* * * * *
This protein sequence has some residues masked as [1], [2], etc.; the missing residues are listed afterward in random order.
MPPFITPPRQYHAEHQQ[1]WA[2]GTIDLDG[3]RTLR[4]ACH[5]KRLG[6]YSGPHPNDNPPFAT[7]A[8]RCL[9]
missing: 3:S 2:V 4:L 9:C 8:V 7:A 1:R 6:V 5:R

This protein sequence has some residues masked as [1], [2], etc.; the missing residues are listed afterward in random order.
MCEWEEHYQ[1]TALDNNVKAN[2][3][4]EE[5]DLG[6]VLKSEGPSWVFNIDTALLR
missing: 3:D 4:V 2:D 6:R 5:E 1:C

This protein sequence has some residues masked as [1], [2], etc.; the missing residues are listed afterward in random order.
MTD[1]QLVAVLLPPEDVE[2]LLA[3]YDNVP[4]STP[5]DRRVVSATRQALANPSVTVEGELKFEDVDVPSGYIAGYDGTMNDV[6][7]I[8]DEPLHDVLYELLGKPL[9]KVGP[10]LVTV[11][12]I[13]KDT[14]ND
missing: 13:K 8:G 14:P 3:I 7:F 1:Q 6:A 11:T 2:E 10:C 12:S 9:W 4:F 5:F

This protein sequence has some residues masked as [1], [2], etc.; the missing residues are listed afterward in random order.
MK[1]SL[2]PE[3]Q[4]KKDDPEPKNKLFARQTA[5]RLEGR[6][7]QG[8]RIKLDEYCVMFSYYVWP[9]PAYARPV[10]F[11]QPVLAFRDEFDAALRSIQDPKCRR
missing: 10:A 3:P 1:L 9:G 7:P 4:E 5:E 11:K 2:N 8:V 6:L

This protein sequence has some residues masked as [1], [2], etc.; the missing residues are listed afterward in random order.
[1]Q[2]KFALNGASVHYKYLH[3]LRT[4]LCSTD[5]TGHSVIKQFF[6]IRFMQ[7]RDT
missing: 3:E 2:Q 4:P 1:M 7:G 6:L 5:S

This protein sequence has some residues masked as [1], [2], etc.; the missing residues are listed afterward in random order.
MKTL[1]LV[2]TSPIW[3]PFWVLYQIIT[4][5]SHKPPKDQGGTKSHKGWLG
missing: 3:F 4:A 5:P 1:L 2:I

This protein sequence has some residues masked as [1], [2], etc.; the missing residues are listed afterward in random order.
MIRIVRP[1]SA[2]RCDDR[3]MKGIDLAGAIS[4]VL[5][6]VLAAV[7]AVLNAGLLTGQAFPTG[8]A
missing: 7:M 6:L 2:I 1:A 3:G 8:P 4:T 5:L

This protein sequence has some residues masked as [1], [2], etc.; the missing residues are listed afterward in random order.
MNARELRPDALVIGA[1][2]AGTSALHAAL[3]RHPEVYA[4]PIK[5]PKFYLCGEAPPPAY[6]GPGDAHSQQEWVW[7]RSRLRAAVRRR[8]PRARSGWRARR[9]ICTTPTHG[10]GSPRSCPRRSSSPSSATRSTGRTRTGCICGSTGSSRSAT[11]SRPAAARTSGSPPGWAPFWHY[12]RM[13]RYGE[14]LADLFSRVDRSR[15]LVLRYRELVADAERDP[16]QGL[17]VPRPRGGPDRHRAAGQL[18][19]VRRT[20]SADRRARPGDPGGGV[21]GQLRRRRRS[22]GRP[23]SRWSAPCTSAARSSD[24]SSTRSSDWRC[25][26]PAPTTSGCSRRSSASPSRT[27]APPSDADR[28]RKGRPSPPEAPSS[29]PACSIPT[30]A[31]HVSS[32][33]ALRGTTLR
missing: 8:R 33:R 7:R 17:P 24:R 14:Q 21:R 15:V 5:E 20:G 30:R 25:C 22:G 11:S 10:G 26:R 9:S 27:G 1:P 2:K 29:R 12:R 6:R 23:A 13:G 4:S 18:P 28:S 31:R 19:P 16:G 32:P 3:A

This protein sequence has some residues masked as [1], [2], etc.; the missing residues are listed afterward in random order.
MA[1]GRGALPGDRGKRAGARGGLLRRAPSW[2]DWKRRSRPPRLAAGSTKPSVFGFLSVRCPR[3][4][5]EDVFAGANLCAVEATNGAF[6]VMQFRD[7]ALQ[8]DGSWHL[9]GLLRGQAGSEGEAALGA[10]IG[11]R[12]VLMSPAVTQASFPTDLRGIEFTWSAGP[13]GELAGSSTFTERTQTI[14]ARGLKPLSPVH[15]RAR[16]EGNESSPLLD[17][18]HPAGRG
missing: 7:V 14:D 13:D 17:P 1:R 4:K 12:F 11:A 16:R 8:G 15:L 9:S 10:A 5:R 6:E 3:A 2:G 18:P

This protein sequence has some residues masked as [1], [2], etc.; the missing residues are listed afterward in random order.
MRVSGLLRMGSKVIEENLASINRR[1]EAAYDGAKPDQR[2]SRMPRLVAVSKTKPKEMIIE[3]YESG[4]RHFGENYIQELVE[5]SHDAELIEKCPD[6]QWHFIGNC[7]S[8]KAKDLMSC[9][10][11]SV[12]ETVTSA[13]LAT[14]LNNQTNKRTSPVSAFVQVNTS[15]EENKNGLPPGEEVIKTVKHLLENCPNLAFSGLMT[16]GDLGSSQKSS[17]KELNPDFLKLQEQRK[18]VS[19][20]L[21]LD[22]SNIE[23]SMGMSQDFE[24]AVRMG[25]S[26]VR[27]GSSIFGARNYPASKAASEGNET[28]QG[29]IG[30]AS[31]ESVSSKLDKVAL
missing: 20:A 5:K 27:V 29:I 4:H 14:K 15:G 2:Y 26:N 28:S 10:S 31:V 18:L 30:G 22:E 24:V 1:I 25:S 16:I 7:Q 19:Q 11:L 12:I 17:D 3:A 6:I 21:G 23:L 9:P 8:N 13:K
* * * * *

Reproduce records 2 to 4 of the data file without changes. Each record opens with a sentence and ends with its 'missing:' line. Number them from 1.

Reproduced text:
This protein sequence has some residues masked as [1], [2], etc.; the missing residues are listed afterward in random order.
MCEWEEHYQ[1]TALDNNVKAN[2][3][4]EE[5]DLG[6]VLKSEGPSWVFNIDTALLR
missing: 3:D 4:V 2:D 6:R 5:E 1:C

This protein sequence has some residues masked as [1], [2], etc.; the missing residues are listed afterward in random order.
MTD[1]QLVAVLLPPEDVE[2]LLA[3]YDNVP[4]STP[5]DRRVVSATRQALANPSVTVEGELKFEDVDVPSGYIAGYDGTMNDV[6][7]I[8]DEPLHDVLYELLGKPL[9]KVGP[10]LVTV[11][12]I[13]KDT[14]ND
missing: 13:K 8:G 14:P 3:I 7:F 1:Q 6:A 11:T 2:E 10:C 12:S 9:W 4:F 5:F

This protein sequence has some residues masked as [1], [2], etc.; the missing residues are listed afterward in random order.
MK[1]SL[2]PE[3]Q[4]KKDDPEPKNKLFARQTA[5]RLEGR[6][7]QG[8]RIKLDEYCVMFSYYVWP[9]PAYARPV[10]F[11]QPVLAFRDEFDAALRSIQDPKCRR
missing: 10:A 3:P 1:L 9:G 7:P 4:E 5:E 11:K 2:N 8:V 6:L